At times, scammers may even present themselves as the IRS, the police, or another government authority and demand valuables to be turned over to them. While the federal government has confiscated precious metals in the past, there is a low probability of such an event today.

Another common type of fraud is committed by random sellers online. They will simply steal the client’s payment and deliver nothing, or fulfill orders with fake or adulterated metal.

The above scenarios underscore the importance of buying, selling, or trading through reputable online dealers such as Money Metals Exchange.

A reputable company will be easy to contact or communicate with. They provide confirmation as the transaction moves through to completion, they get positive reviews from clients online, and they have established a good rating with the Better Business Bureau (BBB).  (That said, even dishonest companies have managed at times to maintain a good BBB reputation.)

Please note, however, almost all other review websites besides BBB are NOT credible. Some are either affiliate marketers or for-profit “reputation management” firms that provide services to “enhance” a business’s online ratings for a fee. Others are misused by a company's competitors to try to damage competitor reputations with fake bad reviews.

TRAP #3: The Crooked Depository

Over the years, there have been multiple incidents involving corrupt depository operators that either raided a customer’s storage account or never deposited the metal the customer sent in the first place.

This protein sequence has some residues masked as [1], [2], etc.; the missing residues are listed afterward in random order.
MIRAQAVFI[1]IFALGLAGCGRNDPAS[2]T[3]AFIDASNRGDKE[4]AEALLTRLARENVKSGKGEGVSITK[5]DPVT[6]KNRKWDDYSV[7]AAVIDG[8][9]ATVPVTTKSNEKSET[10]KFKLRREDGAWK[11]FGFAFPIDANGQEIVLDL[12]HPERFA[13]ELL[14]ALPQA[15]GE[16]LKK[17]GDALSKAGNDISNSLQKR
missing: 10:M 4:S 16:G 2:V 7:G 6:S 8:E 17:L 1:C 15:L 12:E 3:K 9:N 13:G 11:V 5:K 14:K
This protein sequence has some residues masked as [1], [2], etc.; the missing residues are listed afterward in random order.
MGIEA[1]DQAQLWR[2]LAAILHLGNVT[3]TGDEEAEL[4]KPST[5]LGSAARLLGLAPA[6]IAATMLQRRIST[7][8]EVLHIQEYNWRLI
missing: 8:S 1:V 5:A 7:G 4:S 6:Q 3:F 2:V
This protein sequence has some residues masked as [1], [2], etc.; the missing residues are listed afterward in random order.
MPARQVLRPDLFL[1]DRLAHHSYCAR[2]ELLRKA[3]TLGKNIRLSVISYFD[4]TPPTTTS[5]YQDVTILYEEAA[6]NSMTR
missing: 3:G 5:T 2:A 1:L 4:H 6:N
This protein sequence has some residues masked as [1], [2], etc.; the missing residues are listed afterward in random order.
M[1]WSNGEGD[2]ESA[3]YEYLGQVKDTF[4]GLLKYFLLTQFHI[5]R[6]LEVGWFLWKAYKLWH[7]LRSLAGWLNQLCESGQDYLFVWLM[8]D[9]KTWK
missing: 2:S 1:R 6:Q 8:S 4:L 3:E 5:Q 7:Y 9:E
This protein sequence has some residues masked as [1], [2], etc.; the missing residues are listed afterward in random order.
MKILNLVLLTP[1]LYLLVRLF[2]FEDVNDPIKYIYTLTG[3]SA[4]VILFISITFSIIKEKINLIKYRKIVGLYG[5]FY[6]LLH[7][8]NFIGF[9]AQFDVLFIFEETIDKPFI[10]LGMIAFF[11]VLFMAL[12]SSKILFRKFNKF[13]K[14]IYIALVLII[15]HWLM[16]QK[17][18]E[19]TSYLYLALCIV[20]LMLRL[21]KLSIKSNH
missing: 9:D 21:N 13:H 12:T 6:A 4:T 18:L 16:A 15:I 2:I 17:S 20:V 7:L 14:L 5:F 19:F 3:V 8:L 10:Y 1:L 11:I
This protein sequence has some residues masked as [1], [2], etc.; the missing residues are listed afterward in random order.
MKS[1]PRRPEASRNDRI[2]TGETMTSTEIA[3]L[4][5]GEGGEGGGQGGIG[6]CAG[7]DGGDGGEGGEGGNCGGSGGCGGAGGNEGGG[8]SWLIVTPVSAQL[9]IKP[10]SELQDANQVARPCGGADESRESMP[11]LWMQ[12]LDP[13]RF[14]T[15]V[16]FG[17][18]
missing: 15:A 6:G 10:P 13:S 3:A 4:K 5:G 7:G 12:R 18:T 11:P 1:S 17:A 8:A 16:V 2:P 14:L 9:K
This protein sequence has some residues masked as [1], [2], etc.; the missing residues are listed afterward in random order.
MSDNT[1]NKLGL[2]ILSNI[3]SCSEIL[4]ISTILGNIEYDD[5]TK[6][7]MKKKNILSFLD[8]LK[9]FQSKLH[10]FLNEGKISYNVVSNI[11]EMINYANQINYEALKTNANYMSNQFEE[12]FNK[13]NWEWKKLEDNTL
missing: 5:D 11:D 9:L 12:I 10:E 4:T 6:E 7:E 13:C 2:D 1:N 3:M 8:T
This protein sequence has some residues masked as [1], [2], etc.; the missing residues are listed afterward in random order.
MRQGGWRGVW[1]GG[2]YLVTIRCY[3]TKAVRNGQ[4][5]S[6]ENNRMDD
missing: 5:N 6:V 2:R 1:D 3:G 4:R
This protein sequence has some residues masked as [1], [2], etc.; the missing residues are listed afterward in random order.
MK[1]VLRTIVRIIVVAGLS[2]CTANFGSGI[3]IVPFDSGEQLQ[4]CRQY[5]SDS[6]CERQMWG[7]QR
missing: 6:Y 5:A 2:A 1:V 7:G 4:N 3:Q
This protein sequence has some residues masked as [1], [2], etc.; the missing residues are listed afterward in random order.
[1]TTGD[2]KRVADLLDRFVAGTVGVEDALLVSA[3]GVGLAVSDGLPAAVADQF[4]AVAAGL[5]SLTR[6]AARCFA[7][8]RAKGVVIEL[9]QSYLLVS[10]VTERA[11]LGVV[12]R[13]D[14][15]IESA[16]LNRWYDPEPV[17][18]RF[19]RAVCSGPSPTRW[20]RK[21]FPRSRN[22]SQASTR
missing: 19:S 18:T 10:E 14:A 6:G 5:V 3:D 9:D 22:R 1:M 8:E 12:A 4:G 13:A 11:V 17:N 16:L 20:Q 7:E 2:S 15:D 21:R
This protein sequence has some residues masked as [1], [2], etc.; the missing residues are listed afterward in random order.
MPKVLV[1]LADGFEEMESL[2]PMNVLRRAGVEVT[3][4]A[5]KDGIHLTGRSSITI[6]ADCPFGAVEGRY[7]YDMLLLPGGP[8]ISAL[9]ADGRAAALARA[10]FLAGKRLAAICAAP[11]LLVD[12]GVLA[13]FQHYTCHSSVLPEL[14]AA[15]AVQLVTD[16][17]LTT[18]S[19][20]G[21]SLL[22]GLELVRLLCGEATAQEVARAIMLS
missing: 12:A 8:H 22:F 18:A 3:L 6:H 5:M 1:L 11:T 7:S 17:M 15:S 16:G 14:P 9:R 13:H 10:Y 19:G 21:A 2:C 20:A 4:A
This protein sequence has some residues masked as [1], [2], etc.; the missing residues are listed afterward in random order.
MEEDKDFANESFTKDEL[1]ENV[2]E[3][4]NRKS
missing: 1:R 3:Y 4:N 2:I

When storage customers finally want their metals to be returned to them, these corrupt depositories can operate as pyramid schemes. They manage to meet withdrawal requests until those requests outnumber new deposits.

When they do send metals, there can be long delays consisting of weeks or months. This is a red flag that signals the depository doesn’t actually have the customer’s metals on hand. They are working to acquire the metals needed to make the client whole.

A good rule of thumb is to only buy, sell, or store using a reputable precious metals depository that has an established public profile and good ratings.

Look for comments in the BBB reviews and complaints that indicate long wait times or a pattern of other problems.

Again, almost all other review websites besides BBB are NOT credible. Some are either affiliate marketers or for-profit “reputation management” firms that provide services to “enhance” a business’s online ratings for a fee. Others are misused by a company's competitors to try to damage competitor reputations with fake bad reviews.

TRAP #4: Phony Dealers that Fail to Deliver